Champaign County

November 1, 2012
   
State overview
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Impact of the Ohio 2012-13 state budget (HB 153)

The state budget for 2012 and 2013 cut local government aid by a billion dollars.  This means cuts in services we depend on, from road repair and emergency services to crossing guards, senior transportation and child protective services.  What are the implications for Champaign County?

The state cut the Local Government Fund to the county, forcing Champaign County to make cuts to jurisdictions within the county. The state also cut direct funding to municipalities, and slashed reimbursements for taxes it had eliminated, taxes that businesses and utilities had paid to local governments. School districts and the public library fund were also cut. Losses in calendar years 2012 and 2013, compared to 2010 and 2011, include, among others:

  • Public Library Fund…………………………. -$61 thousand
  • Schools………………………………………… -$4.2 million
  • County operations…………………………… -$1.9 million   (includes County Undivided Fund)
  • Johnson Township…………………………. -$29.0 thousand
  • St. Paris……………………………………….  -$28.0 thousand
  • Urbana………………………………………… -$215.0 thousand

Loss to health and human service levies

  • Logan-Champaign Mental Health………. -$121.0 thousand
  • County Child Services………………………. -$61.0 thousand
  • Champaign County Mental Health……… -$287.0 thousand
  • Champaign County Senior Services……… -$12.0 thousand

Notes and quotes

“In Urbana Township, the decline in unemployment rate and resulting income tax increases have helped cover for state losses. However, they were expecting the increased income tax to help replenish budget reserves. If the unemployment rate hadn’t dropped, they would have had to lay off a firefighter and a policeman.” – Lee Williams, Director of Finance, City of Urbana.  From personal interview, summer 2012.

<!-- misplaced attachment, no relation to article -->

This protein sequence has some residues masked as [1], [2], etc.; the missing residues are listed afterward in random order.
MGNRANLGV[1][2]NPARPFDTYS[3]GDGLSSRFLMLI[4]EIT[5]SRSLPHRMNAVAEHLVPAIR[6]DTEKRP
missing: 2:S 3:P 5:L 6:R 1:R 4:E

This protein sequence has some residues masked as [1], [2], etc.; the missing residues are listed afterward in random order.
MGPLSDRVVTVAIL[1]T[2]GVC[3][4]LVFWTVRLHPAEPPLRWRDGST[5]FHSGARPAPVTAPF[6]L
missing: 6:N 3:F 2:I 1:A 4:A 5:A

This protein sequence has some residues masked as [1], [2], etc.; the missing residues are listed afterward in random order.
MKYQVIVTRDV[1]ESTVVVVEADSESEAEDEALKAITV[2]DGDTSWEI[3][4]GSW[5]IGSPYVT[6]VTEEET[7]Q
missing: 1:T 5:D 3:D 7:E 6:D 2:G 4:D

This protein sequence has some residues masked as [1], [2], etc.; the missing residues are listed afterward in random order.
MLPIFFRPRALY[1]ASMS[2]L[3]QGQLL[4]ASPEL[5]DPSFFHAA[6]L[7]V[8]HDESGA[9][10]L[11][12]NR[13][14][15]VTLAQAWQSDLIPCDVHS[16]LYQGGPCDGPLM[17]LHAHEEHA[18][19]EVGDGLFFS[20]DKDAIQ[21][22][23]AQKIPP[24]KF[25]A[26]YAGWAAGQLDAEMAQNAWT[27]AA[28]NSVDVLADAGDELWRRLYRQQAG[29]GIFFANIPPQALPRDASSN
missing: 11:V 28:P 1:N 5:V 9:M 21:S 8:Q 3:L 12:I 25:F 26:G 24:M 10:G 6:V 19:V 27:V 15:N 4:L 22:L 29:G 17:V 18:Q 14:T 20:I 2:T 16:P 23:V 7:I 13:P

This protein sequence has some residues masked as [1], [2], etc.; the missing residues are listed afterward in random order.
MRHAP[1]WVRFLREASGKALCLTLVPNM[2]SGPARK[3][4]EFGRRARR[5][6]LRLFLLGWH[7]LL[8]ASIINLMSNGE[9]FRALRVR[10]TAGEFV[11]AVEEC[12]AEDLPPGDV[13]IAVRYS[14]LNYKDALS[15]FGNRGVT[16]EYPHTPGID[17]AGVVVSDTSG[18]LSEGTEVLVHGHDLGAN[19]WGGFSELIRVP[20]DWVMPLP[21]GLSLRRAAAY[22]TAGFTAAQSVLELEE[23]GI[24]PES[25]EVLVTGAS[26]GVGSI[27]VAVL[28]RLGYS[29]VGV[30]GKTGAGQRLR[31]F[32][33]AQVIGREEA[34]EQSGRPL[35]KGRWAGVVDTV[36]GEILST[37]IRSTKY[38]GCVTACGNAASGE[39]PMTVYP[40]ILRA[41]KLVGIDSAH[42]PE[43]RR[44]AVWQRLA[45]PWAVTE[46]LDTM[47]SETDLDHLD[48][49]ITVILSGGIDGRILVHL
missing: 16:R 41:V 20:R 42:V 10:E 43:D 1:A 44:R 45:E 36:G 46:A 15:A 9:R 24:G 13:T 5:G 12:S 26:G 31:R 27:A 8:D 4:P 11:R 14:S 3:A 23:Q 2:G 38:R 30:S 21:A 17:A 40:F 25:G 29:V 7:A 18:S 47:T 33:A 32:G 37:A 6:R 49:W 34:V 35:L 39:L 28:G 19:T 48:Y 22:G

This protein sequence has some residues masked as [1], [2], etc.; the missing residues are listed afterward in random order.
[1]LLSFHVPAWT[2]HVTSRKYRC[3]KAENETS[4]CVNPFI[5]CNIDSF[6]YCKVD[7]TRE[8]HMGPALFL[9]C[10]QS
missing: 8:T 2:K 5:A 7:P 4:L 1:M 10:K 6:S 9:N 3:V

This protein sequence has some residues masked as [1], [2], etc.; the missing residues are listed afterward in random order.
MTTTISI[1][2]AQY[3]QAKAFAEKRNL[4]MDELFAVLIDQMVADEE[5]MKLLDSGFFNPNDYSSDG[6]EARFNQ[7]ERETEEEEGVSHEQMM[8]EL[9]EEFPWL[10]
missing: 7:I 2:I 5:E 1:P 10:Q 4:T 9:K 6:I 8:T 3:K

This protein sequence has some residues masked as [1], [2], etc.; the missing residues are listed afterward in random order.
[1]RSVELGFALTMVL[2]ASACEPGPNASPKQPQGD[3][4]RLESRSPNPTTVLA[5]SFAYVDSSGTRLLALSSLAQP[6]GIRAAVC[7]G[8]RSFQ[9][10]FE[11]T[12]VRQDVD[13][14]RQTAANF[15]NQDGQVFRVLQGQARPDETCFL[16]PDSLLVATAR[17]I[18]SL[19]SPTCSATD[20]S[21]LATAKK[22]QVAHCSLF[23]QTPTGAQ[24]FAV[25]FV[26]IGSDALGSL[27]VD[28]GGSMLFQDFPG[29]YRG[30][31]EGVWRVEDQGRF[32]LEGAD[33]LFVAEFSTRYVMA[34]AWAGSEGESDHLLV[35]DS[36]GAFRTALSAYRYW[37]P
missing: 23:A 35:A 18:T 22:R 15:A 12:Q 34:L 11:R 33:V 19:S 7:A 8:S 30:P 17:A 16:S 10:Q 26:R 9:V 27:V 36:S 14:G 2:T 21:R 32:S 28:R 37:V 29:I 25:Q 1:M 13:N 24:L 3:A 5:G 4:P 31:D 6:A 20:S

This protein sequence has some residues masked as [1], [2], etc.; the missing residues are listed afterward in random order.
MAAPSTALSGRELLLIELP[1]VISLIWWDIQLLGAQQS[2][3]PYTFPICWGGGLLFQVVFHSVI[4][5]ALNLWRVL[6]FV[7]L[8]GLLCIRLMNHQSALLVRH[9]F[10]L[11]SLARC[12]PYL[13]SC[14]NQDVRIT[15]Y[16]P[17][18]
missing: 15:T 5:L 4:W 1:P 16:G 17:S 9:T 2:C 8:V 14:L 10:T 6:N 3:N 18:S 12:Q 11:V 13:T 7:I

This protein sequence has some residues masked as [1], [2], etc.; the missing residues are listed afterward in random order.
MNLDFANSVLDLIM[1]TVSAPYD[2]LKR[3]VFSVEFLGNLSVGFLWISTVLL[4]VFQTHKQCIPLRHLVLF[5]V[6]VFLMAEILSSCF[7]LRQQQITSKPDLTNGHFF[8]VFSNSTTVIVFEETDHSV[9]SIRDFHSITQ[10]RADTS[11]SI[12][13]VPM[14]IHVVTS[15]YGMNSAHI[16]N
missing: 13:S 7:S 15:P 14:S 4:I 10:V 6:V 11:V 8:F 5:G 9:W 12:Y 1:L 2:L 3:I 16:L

Due to budget cuts, six government entities in Urbana Township are closed on Fridays. From “Office Hour Changes Effective February 1.” City of Urbanahttp://tinyurl.com/clstrvy

The Village of Mechanicsburg has been diverting funds from street services to cover road repairs. From Sanctis, Matt.  “Mechanicsburg reduces services in order to pay for roads.”  Springfield News-Sun.  March 27, 2012. http://tinyurl.com/bmhu2s7.

 “Low wages in rural communities mean that it is difficult to attract qualified professionals in the mental health care field. For example, a psychiatrist may work in one county one day each week, and another county another day of the week, which is not very efficient or effective.” – Champaign County Ohio Family and Children First representative. Interview, June 26, 2012.

Champaign County Sheriff Brent Emmons tells the Daily Citizen: “I’m going to be down nine full-time guys by the end of June. . . We’re at the lowest number manpower-wise in my 20 years [with the Champaign County Sheriff’s Office].” From Shirk, Craig. “County budget woes: De[. Sgt. Position may remain vacated.” Urbana Daily Citizen. June 8, 2011. http://tinyurl.com/c78hat2.

NOTES:  The current state budget cuts the Local Government Fund to counties, municipalities and townships by 25 percent in the first year and by 50 percent in the second year. This 77-year old state revenue sharing program has, for generations, been essential to helping Ohio communities fund schools, provide services, and lift people out of poverty. It also phases out most of the tangible personal property tax and public utility property tax reimbursements promised to local governments when the state cut taxes in recent years.  

These are not the only losses to local governments because of this budget. There are others in specific programs. The reduction in funding noted here illustrates the significant change in municipal and state fiscal relations implemented in the current state budget. Change in revenues in Franklin County shown here include:

  • Local Government Fund “County Undivided Fund,” which counties share with their cities, townships and villages. We show how much less money the counties are receiving under the current state budget, FY 2012-13, compared to FY 2010-11.
  • Local Government “Municipal Direct” allocation from the Local Government Fund that the state gives directly to localities.  This is also shown in terms of funding provided in the FY 2012-13 budget compared to FY 2010-11.
  • Property tax reimbursements promised to local governments during tax reductions enacted earlier in the decade. We show how much less the cities and townships will receive on an annual basis in calendar year 2013 compared to the baseline year 2010.

The figures for changes in funding levels are based on the most recent spreadsheets online at the Ohio Department of Taxation for local government funds and tax reimbursement distributions.

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